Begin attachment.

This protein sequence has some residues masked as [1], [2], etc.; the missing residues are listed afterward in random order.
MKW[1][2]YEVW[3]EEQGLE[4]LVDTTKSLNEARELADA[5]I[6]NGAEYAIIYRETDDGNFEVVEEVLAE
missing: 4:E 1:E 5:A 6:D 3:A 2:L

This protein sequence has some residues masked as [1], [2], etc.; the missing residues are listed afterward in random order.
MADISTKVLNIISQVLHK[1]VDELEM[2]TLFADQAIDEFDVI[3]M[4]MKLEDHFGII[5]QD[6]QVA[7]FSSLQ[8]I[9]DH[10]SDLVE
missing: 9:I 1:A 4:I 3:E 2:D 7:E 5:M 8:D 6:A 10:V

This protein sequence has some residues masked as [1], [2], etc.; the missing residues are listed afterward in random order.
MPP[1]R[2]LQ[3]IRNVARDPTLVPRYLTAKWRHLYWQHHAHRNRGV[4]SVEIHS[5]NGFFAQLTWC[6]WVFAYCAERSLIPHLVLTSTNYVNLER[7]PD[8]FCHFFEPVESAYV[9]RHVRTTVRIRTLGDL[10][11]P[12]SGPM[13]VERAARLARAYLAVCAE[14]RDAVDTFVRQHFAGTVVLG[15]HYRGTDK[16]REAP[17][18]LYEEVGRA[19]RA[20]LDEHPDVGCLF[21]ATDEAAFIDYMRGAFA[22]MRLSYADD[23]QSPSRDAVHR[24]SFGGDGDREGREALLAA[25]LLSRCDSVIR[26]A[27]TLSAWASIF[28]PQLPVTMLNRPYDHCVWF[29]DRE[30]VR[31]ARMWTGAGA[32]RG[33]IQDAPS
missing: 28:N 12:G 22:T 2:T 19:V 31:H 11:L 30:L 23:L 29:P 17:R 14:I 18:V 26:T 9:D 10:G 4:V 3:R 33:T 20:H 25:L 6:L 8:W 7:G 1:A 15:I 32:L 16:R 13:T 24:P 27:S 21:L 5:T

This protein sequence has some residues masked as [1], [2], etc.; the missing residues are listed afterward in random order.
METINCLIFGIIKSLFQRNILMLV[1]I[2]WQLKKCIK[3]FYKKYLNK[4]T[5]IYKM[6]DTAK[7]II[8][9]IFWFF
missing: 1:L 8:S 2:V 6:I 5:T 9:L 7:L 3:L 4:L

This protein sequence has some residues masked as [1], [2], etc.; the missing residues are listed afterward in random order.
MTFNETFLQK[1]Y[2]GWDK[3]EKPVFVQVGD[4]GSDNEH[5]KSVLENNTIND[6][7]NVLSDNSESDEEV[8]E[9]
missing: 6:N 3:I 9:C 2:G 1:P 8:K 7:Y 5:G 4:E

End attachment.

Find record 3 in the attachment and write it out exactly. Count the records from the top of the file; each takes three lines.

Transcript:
This protein sequence has some residues masked as [1], [2], etc.; the missing residues are listed afterward in random order.
MPP[1]R[2]LQ[3]IRNVARDPTLVPRYLTAKWRHLYWQHHAHRNRGV[4]SVEIHS[5]NGFFAQLTWC[6]WVFAYCAERSLIPHLVLTSTNYVNLER[7]PD[8]FCHFFEPVESAYV[9]RHVRTTVRIRTLGDL[10][11]P[12]SGPM[13]VERAARLARAYLAVCAE[14]RDAVDTFVRQHFAGTVVLG[15]HYRGTDK[16]REAP[17][18]LYEEVGRA[19]RA[20]LDEHPDVGCLF[21]ATDEAAFIDYMRGAFA[22]MRLSYADD[23]QSPSRDAVHR[24]SFGGDGDREGREALLAA[25]LLSRCDSVIR[26]A[27]TLSAWASIF[28]PQLPVTMLNRPYDHCVWF[29]DRE[30]VR[31]ARMWTGAGA[32]RG[33]IQDAPS
missing: 28:N 12:G 22:T 2:T 19:V 31:H 11:L 30:L 23:L 29:P 17:R 14:I 18:V 26:T 9:D 10:G 4:V 3:R 33:T 20:H 25:L 6:L 8:W 7:G 1:A 15:I 32:L 16:R 13:T 24:P 27:S 21:L 5:T